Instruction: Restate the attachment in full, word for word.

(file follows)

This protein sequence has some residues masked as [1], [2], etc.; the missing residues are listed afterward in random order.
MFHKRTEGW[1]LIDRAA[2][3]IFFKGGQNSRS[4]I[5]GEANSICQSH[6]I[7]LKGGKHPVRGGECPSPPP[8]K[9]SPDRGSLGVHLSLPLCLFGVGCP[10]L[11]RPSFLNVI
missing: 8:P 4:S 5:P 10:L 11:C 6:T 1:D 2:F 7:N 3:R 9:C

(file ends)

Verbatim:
This protein sequence has some residues masked as [1], [2], etc.; the missing residues are listed afterward in random order.
MFHKRTEGW[1]LIDRAA[2][3]IFFKGGQNSRS[4]I[5]GEANSICQSH[6]I[7]LKGGKHPVRGGECPSPPP[8]K[9]SPDRGSLGVHLSLPLCLFGVGCP[10]L[11]RPSFLNVI
missing: 8:P 4:S 5:P 10:L 11:C 6:T 1:D 2:F 7:N 3:R 9:C